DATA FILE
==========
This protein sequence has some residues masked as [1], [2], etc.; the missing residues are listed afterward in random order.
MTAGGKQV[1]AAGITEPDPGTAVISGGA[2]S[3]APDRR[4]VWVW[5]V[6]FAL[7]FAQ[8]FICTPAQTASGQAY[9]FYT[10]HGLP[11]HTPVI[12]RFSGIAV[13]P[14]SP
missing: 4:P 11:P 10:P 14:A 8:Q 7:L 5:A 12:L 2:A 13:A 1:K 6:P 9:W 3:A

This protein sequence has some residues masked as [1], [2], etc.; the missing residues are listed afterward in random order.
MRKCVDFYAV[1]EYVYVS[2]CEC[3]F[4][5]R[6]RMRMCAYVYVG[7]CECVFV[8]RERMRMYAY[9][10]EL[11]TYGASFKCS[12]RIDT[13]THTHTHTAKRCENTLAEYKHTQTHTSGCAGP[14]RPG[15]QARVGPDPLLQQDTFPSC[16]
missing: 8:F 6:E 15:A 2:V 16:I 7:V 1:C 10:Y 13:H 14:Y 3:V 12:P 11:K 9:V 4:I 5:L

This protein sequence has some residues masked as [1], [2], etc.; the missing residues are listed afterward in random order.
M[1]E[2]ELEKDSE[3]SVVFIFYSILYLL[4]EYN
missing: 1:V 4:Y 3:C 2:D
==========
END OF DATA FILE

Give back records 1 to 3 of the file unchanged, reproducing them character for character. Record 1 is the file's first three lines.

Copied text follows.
This protein sequence has some residues masked as [1], [2], etc.; the missing residues are listed afterward in random order.
MTAGGKQV[1]AAGITEPDPGTAVISGGA[2]S[3]APDRR[4]VWVW[5]V[6]FAL[7]FAQ[8]FICTPAQTASGQAY[9]FYT[10]HGLP[11]HTPVI[12]RFSGIAV[13]P[14]SP
missing: 4:P 11:P 10:P 14:A 8:Q 7:L 5:A 12:L 2:A 13:A 1:K 6:P 9:W 3:A

This protein sequence has some residues masked as [1], [2], etc.; the missing residues are listed afterward in random order.
MRKCVDFYAV[1]EYVYVS[2]CEC[3]F[4][5]R[6]RMRMCAYVYVG[7]CECVFV[8]RERMRMYAY[9][10]EL[11]TYGASFKCS[12]RIDT[13]THTHTHTAKRCENTLAEYKHTQTHTSGCAGP[14]RPG[15]QARVGPDPLLQQDTFPSC[16]
missing: 8:F 6:E 15:A 2:V 16:I 7:V 1:C 10:Y 13:H 14:Y 3:V 12:P 11:K 9:V 4:I 5:L

This protein sequence has some residues masked as [1], [2], etc.; the missing residues are listed afterward in random order.
M[1]E[2]ELEKDSE[3]SVVFIFYSILYLL[4]EYN
missing: 1:V 4:Y 3:C 2:D